KATHMANDU, MAY 23
A text on Tibetan medicine says: "Always remember the two principal causes of disease: unhealthy food and unhealthy lifestyle." In 2010, India officially recognised Tibetan medicine as a "science of healing" and enshrined it within the nation's healthcare system, paving the way for future research and investment into the spiritual discipline.
Men-Tsee-Khang, also known as the Tibetan Medical and Astrological Institute, was founded in 1916 and was formally named the Tibet Autonomous Region Hospital of Traditional Tibetan Medicine in 1980. About 1,200 years ago, the people of Tibet developed a comprehensive medical system that, much like Ayurveda, addressed both mind and body through medicines made from plants and minerals. Practitioners of Tibetan medicine are expected to have intelligence, compassion, commitment, dexterity, diligence and morality.
Humankind needs a healthy mind and a healthy body, and the Tibetans are contributing to that need. Researchers and physicians in the medical fraternity have started to realise the high rate of efficacy of Tibetan medicine in treating many chronic diseases.
The Tibetan system has almost no side-effects. Almost always, the necessary antidotes are built into the treatment, and the success rates seem to be a lot better, particularly with the average middle and lower middle classes, because this is the only affordable system available to them. Diagnosis is by checking the pulse, urine, colour of the tongue, the sclera of the eye, and sensitivity of body pressure points. There is a great amount of emphasis on meditation, mental health and happiness.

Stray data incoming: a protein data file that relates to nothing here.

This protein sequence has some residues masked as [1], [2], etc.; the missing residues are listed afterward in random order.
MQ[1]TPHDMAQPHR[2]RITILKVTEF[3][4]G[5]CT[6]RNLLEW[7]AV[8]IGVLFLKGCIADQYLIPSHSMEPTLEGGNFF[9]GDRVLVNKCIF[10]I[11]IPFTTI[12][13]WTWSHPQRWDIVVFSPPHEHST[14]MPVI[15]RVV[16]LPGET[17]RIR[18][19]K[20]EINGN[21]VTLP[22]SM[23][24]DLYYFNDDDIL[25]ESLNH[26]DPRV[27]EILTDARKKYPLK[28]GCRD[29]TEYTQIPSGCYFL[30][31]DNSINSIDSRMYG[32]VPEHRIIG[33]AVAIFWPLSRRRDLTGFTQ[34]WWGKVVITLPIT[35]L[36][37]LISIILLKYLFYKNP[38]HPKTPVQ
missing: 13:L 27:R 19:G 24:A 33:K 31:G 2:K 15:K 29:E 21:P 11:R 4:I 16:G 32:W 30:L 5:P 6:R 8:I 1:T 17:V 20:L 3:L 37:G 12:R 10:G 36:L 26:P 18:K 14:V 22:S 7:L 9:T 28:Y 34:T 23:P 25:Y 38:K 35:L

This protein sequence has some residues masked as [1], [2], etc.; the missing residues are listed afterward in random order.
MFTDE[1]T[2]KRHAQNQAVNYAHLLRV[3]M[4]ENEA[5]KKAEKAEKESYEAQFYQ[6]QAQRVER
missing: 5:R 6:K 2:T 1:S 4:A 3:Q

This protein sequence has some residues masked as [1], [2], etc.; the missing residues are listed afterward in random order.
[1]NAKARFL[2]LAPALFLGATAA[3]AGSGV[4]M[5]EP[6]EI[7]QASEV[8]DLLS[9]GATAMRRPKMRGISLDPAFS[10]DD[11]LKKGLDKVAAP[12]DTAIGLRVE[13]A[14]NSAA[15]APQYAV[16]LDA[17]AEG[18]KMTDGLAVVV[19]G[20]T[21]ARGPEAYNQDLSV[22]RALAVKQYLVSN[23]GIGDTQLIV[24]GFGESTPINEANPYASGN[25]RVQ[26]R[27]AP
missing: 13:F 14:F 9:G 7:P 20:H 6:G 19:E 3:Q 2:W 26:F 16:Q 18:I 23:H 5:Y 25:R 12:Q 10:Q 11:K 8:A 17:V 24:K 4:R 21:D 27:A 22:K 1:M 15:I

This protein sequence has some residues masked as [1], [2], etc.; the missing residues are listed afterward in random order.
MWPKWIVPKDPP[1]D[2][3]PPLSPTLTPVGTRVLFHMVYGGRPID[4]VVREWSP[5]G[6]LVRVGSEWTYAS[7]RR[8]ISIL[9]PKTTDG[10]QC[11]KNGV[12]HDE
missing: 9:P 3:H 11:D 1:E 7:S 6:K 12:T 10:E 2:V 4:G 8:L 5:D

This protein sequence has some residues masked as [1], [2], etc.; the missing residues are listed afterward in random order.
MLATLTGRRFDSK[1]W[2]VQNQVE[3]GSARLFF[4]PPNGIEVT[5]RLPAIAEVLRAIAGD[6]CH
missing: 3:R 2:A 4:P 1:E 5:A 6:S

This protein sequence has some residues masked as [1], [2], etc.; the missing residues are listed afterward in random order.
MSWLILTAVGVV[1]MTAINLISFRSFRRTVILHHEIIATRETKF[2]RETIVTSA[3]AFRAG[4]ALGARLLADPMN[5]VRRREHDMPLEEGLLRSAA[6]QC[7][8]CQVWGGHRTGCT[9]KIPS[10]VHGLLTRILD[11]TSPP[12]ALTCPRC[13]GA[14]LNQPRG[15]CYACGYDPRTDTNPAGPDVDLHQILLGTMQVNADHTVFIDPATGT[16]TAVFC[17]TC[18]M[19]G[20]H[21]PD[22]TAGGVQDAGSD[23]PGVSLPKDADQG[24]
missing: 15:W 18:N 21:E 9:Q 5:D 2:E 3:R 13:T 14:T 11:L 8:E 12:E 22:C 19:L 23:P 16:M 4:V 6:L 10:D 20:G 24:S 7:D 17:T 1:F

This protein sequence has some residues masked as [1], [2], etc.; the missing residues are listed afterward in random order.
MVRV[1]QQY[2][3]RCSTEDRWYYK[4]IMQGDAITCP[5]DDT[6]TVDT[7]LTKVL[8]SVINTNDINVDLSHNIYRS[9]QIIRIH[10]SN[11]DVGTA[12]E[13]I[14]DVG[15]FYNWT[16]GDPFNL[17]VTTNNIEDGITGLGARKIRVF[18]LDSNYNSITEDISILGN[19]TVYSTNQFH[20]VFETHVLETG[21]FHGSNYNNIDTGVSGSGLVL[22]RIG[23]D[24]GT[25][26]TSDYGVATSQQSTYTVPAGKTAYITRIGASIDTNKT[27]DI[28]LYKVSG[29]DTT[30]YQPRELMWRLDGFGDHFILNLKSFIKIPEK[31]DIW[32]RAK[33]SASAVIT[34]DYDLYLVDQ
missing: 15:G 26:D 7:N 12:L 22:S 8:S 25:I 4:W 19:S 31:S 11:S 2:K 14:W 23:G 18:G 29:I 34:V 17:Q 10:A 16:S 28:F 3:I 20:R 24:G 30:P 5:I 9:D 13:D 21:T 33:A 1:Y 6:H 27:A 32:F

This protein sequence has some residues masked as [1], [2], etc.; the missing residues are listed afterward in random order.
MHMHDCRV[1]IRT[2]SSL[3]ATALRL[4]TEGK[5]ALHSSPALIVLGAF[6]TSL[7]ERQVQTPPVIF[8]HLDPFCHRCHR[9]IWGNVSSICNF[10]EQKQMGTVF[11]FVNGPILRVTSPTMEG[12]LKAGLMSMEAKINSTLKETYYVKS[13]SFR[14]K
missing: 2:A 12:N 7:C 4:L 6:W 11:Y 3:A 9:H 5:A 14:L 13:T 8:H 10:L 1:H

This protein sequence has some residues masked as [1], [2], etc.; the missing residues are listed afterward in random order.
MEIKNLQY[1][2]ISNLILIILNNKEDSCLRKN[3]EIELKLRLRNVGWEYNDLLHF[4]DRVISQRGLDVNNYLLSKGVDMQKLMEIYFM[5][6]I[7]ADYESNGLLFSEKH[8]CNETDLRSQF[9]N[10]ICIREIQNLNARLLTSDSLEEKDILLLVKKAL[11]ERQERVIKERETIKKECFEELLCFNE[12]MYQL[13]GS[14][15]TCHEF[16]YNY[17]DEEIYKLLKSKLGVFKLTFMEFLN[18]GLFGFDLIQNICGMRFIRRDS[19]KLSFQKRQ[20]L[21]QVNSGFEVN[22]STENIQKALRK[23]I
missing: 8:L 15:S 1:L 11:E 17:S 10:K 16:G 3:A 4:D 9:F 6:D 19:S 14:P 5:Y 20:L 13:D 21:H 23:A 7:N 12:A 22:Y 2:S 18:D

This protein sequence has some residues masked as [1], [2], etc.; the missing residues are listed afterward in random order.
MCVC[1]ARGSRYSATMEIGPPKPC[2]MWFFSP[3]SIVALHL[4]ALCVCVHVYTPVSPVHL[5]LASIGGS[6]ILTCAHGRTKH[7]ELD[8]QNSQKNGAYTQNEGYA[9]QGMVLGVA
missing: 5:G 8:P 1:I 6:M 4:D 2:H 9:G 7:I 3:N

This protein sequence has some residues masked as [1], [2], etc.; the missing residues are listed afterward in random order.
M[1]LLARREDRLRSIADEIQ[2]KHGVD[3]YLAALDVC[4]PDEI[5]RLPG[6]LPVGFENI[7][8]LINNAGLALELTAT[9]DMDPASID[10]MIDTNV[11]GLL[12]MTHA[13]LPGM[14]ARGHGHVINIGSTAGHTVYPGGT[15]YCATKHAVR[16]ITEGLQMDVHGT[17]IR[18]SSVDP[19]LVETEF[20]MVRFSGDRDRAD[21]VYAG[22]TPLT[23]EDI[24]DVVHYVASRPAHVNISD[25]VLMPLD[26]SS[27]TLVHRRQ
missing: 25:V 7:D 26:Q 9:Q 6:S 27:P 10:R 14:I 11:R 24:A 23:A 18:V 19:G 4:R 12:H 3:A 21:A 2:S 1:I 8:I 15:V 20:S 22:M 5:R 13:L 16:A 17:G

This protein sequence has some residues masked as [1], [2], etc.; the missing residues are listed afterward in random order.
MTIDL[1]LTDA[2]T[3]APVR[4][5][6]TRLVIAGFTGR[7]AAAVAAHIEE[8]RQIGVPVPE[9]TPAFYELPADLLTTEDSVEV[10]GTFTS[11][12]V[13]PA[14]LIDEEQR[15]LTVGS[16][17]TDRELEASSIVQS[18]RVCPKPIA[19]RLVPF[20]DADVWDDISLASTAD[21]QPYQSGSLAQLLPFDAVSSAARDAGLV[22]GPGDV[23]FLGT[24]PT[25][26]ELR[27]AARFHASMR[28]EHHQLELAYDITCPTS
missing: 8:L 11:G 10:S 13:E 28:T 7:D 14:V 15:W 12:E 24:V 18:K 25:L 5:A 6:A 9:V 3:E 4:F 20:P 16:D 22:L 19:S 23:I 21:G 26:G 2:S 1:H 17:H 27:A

Treatment includes herbal preparations, refined metals and stones, dietary changes, spiritual advice, lifestyle changes, meditation, breathing exercises and yoga.
The Tibetan doctor holds the wrist firmly, closes his eyes and "reads" the pulse. Sometimes it's both the wrists. He quizzes the patient about his lifestyle, food habits and body functions.
Their diagnosis is amazingly accurate because they tell everything to the patient in a positive way. No doubt, Tibetan pills work slowly but synergistically.
Tibetan medicine is known to have worked well in chronic illnesses such as diabetes, asthma and arthritis and also diseases like hepatitis, thalassemia, and certain types of cancer. Tibetan medicine has its roots in the region's monasteries, and, to this day, many of the renowned doctors are high-ranking monks. Sometimes one pill has as many ingredients in it - many neuter any uncomfortable side-effect.
A version of this article appears in the print on May 24, 2022, of The Himalayan Times.